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Modelling the resilience of forage crop production to future climate change in the dairy regions of Southeastern Australia using APSIM


Pembleton, KG and Cullen, BR and Rawnsley, RP and Harrison, MT and Ramilan, T, Modelling the resilience of forage crop production to future climate change in the dairy regions of Southeastern Australia using APSIM, Journal of Agricultural Science, 154, (7) pp. 1131-1152. ISSN 0021-8596 (2016) [Refereed Article]

Copyright Statement

Copyright 2016 Cambridge University Press

DOI: doi:10.1017/S0021859615001185


A warmer and potentially drier future climate is likely to influence the production of forage crops on dairy farms in the southeast dairy regions of Australia. Biophysical modelling was undertaken to explore the resilience of forage production of individual forage crops to scalar increases in temperature, atmospheric carbon dioxide (CO2) concentration and changes in daily rainfall. The model APSIM was adapted to reflect species specific responses to growth under elevated atmospheric CO2 concentrations. It was then used to simulate 40 years of production of forage wheat, oats, annual ryegrass, maize grown for silage, forage sorghum, forage rape and alfalfa grown at three locations in southeast Australia with increased temperature scenarios (1, 2, 3 and 4 癈 of warming) and atmospheric CO2 concentration (435, 535, 640 and 750 ppm) and decreasing rainfall scenarios (10, 20 or 30% less rainfall). At all locations positive increases in DM yield compared with the baseline climate scenario were predicted for lucerne (2򉷫32% increase), wheat (8򊲩74% increase), oats (6򈕉59% increase) and annual ryegrass (9򊋔67% increase) under all future climate scenarios. The response of forage rape and forage sorghum varied between location and climate change scenario. At all locations, maize was predicted to have a minimal change in yield under all future climates (between a 26% increase and a 68% decrease). The future climate scenarios altered the seasonal pattern of forage supply for wheat, oats and lucerne with an increase in forage produced during winter. The resilience of forage crops to climate change indicates that they will continue to be an important component of dairy forage production in southeastern Australia.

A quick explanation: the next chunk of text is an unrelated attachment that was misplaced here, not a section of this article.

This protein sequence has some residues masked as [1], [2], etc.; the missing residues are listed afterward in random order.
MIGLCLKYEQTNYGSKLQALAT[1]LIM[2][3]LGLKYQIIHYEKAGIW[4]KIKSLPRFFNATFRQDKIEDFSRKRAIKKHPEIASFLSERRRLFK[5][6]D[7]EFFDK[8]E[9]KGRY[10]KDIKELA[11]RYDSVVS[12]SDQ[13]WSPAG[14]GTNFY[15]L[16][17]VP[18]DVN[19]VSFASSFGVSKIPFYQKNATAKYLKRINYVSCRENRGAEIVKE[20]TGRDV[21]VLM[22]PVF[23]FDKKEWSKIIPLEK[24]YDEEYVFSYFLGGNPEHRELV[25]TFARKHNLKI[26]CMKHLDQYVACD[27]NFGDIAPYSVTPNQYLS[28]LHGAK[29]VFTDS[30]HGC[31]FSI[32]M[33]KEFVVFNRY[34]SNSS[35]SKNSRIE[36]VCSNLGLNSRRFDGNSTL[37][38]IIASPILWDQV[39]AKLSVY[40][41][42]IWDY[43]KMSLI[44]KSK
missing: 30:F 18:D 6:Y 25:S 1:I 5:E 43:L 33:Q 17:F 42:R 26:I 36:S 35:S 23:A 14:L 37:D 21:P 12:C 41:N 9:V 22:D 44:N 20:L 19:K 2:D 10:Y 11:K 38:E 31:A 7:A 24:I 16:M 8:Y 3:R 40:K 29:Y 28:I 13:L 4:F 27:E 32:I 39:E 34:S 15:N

Item Details

Item Type:Refereed Article
Keywords:APSIM, modelling, climate change, CO2 fertilisation, yield, forage, ryegrass, wheat, sorghum, oats
Research Division:Agricultural, Veterinary and Food Sciences
Research Group:Agriculture, land and farm management
Research Field:Agricultural systems analysis and modelling
Objective Division:Plant Production and Plant Primary Products
Objective Group:Grains and seeds
Objective Field:Maize
UTAS Author:Pembleton, KG (Dr Keith Pembleton)
UTAS Author:Rawnsley, RP (Dr Richard Rawnsley)
UTAS Author:Harrison, MT (Associate Professor Matthew Harrison)
ID Code:105851
Year Published:2016
Web of Science® Times Cited:31
Deposited By:Tasmanian Institute of Agriculture
Deposited On:2016-01-17
Last Modified:2018-03-29

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